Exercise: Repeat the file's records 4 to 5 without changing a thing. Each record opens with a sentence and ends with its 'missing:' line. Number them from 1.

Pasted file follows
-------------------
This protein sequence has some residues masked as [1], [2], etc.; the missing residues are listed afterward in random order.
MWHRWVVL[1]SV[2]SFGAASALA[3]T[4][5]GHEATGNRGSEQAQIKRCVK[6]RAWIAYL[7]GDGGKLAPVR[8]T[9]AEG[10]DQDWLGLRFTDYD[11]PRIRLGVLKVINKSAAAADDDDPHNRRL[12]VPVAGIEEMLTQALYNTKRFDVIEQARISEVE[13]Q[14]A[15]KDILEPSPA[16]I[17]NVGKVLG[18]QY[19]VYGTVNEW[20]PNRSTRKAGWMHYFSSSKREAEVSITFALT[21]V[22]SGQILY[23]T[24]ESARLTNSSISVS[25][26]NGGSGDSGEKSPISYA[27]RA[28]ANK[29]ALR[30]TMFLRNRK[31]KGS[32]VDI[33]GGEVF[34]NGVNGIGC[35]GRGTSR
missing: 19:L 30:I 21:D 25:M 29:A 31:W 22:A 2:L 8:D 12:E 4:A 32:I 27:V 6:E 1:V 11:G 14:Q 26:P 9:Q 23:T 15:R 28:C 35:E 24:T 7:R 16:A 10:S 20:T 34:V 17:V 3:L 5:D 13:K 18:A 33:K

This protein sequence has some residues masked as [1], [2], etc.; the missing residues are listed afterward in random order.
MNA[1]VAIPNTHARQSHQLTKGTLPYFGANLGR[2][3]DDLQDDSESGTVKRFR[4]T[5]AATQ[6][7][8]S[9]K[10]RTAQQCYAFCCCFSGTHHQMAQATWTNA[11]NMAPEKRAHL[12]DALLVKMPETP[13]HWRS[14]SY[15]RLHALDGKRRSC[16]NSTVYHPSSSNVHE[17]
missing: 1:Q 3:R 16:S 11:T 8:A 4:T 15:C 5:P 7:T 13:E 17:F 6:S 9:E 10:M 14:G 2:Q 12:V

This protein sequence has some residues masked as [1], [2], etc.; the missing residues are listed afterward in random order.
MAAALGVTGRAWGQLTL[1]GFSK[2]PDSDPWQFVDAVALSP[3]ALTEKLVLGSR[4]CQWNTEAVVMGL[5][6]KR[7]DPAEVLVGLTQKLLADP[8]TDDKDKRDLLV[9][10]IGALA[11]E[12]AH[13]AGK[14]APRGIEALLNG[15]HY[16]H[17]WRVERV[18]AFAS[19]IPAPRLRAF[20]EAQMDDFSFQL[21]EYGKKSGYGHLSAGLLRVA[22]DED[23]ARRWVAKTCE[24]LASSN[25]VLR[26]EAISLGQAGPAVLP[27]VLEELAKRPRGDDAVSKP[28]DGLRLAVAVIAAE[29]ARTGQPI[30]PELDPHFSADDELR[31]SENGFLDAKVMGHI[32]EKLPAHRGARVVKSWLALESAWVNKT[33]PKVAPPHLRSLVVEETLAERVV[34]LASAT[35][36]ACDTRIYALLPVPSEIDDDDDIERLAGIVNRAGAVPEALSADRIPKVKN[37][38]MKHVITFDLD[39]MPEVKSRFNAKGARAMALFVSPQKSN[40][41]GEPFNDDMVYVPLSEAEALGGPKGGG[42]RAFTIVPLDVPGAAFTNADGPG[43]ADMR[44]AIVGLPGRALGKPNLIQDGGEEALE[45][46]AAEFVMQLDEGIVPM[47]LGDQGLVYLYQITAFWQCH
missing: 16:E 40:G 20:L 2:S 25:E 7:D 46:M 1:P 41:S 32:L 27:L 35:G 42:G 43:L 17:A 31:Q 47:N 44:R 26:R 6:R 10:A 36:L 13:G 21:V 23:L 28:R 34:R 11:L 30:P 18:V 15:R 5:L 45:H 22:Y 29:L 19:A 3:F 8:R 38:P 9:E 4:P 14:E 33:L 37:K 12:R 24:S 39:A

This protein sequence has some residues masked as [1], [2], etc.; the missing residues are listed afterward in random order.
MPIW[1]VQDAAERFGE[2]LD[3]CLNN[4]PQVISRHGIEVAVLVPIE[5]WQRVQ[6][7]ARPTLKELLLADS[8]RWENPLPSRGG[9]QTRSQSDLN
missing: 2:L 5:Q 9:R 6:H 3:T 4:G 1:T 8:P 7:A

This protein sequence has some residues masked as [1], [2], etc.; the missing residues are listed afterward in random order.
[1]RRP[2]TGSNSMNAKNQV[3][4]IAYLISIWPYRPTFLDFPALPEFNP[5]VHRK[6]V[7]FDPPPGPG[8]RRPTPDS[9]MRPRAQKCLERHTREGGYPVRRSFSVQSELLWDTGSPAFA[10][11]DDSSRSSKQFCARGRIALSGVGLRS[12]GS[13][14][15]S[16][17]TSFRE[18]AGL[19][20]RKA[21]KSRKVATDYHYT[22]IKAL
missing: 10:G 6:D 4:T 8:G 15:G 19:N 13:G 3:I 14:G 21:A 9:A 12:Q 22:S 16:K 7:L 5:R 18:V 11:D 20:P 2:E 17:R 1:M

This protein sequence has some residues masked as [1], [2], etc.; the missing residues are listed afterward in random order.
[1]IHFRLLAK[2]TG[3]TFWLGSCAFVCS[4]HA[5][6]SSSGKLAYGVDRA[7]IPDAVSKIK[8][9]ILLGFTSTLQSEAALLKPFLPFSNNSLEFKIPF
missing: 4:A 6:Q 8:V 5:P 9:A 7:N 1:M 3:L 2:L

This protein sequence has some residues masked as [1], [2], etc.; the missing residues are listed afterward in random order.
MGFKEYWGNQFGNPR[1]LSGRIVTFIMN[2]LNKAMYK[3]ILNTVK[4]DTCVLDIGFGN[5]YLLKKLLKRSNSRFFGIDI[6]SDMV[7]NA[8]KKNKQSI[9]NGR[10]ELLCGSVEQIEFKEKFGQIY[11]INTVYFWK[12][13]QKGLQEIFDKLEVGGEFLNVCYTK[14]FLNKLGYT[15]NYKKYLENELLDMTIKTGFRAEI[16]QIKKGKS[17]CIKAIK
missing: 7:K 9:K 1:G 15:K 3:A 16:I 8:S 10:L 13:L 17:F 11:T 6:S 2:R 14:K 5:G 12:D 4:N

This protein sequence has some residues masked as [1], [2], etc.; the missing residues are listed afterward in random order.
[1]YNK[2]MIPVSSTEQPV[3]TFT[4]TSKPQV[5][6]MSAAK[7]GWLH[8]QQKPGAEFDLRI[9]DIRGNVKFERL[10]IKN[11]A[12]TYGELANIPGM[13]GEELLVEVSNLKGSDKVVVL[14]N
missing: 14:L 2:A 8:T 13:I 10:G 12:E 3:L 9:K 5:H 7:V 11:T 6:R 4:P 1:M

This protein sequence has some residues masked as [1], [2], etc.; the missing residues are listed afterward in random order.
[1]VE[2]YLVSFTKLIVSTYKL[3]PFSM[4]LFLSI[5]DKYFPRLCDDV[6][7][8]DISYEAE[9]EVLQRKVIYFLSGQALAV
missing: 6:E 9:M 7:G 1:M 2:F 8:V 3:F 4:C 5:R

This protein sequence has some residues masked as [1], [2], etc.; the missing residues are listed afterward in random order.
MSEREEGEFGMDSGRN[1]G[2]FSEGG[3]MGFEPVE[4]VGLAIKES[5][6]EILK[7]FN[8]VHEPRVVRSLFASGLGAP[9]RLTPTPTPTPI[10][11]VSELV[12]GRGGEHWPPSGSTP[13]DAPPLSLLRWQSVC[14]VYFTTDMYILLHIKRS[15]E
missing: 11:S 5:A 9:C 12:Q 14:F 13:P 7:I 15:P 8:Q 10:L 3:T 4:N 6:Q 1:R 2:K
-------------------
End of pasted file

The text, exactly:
This protein sequence has some residues masked as [1], [2], etc.; the missing residues are listed afterward in random order.
MPIW[1]VQDAAERFGE[2]LD[3]CLNN[4]PQVISRHGIEVAVLVPIE[5]WQRVQ[6][7]ARPTLKELLLADS[8]RWENPLPSRGG[9]QTRSQSDLN
missing: 2:L 5:Q 9:R 6:H 3:T 4:G 1:T 8:P 7:A

This protein sequence has some residues masked as [1], [2], etc.; the missing residues are listed afterward in random order.
[1]RRP[2]TGSNSMNAKNQV[3][4]IAYLISIWPYRPTFLDFPALPEFNP[5]VHRK[6]V[7]FDPPPGPG[8]RRPTPDS[9]MRPRAQKCLERHTREGGYPVRRSFSVQSELLWDTGSPAFA[10][11]DDSSRSSKQFCARGRIALSGVGLRS[12]GS[13][14][15]S[16][17]TSFRE[18]AGL[19][20]RKA[21]KSRKVATDYHYT[22]IKAL
missing: 10:G 6:D 4:T 8:G 15:G 19:N 13:G 3:I 14:G 21:A 9:A 12:Q 22:S 16:K 7:L 5:R 18:V 11:D 20:P 2:E 17:R 1:M